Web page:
HEATHER: I feel very seen by that quote, and yet also, I think there are plenty of scary moments along the way when you realize you may not know where you're GOING. I am completely a procrastinator when a project is making me anxious, as The Heir Affair very much did. The problem is, I also often work better when I am under pressure—it's like something FINALLY unlocks—so I've internalized the fact that I can procrastinate a little and the sky won't fall. It's so unhealthy, though. I need to break that habit. And to be sure, I don't always do it. Sometimes, the inspiration is there and I'm excited to get to it. But if a project is making me queasy, you bet I will find a hundred other things I need to do first.

Q: What's the writing process like when you're co-authoring a book? 

JESSICA: Well, it's basically a lot of back-and-forth. First, we figure out a very detailed outline—it takes a lot of time, usually, to hammer this out—and then we just trade the manuscript back and forth. We each edit each other's work (sometimes very aggressively!) and then write our own piece and send the whole chunk back.

HEATHER: It's really lovely, actually. Because it means the book is always moving along. We each get built-in brain breaks, which makes us more likely to spot the kind of stuff you can only see from a distance, and I'm excited to get it back and see what one of my favorite writers did with it.

Q: What’s one piece of advice you’d give an aspiring author?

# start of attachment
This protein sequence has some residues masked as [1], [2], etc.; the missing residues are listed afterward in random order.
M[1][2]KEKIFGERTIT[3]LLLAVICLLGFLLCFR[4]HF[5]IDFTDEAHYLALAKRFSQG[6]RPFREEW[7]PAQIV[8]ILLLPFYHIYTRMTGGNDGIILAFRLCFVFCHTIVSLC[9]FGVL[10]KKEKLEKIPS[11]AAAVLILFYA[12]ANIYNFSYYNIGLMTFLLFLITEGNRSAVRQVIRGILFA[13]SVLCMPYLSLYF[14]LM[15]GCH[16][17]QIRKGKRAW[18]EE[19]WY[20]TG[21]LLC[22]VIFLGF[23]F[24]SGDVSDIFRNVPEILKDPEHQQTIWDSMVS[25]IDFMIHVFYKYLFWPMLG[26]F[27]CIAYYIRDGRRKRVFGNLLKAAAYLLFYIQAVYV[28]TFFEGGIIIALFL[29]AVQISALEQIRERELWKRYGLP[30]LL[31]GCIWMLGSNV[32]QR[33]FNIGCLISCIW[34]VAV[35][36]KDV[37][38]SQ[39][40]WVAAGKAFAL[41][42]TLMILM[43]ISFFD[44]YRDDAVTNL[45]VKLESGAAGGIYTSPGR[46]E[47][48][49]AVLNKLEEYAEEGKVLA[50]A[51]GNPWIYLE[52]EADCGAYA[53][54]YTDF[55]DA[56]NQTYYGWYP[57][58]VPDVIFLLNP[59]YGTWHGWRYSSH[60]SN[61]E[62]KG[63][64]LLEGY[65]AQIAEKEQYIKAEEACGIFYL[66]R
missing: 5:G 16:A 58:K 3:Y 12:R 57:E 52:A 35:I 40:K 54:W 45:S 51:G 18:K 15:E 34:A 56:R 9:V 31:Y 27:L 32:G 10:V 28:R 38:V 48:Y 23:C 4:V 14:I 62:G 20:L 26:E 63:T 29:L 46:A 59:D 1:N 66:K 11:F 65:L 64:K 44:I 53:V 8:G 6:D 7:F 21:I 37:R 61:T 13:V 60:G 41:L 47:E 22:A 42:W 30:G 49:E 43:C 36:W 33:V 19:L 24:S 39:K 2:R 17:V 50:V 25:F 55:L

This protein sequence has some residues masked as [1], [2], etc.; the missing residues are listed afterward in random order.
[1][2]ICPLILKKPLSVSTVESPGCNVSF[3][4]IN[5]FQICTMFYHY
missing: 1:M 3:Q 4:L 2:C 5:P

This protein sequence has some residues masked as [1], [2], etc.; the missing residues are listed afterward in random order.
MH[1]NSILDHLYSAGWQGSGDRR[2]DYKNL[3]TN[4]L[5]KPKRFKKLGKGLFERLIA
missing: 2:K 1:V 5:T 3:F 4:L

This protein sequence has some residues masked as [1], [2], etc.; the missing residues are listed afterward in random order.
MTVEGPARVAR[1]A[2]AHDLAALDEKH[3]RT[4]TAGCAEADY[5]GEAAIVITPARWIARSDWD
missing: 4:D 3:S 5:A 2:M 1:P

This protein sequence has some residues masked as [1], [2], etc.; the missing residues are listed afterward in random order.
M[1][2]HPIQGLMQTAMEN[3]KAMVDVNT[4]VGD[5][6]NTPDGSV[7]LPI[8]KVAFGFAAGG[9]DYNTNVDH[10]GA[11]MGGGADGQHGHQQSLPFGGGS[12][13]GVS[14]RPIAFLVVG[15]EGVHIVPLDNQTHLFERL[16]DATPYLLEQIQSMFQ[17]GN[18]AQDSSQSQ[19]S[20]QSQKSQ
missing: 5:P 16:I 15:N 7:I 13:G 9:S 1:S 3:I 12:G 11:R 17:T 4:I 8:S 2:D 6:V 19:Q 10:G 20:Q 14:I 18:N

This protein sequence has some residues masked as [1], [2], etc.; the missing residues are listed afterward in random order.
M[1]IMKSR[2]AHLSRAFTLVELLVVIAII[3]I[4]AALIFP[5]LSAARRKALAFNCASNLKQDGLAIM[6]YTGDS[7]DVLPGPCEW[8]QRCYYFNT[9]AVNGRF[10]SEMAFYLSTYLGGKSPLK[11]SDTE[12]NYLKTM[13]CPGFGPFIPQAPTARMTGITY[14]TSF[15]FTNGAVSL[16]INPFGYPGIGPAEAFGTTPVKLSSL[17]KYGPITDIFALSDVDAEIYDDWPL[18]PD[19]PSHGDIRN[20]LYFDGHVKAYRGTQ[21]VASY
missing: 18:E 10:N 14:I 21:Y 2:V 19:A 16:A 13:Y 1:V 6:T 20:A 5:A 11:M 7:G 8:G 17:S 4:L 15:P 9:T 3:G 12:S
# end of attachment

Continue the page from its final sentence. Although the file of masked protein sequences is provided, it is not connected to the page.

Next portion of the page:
JESSICA: I mean, my advice has always actually been the name of this newsletter, because you just have to sit down and do the work. There is no hack. It's simple. It's not EASY, but it is SIMPLE. But my other advice is that other authors are the greatest resource you have, and you need to see them as friends and support and not as competition.

HEATHER: Along with that, I'd say, read the acknowledgments. When you finish a book, or even before you start, don't skip that part. See how many people this takes. Writing can feel very solitary, and it can feel like you and you alone have to fix everything. But in reality, every writer has a support network, and often, that network includes a lot of editors and beta readers and fellow authors who help them crack tricky plot points. It's like with parenting, honestly: Asking for help when you need it will never, ever make this any less your baby. 

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Q: How did you decide it was time to revisit these characters and write a sequel to The Royal We?

JESSICA:  Well, it was always something that our publisher was open to, and that I think readers were very kindly open to as well, and we knew that after the book was published. But, to be honest, it took us a very long time to figure out what a sequel would ever be about. We didn't want to write a sequel just for the sake of writing a sequel. It took us a long time to get there. It wasn't so much, "Now is the time!" as much as it was, "Oh, maybe now we know what this might be."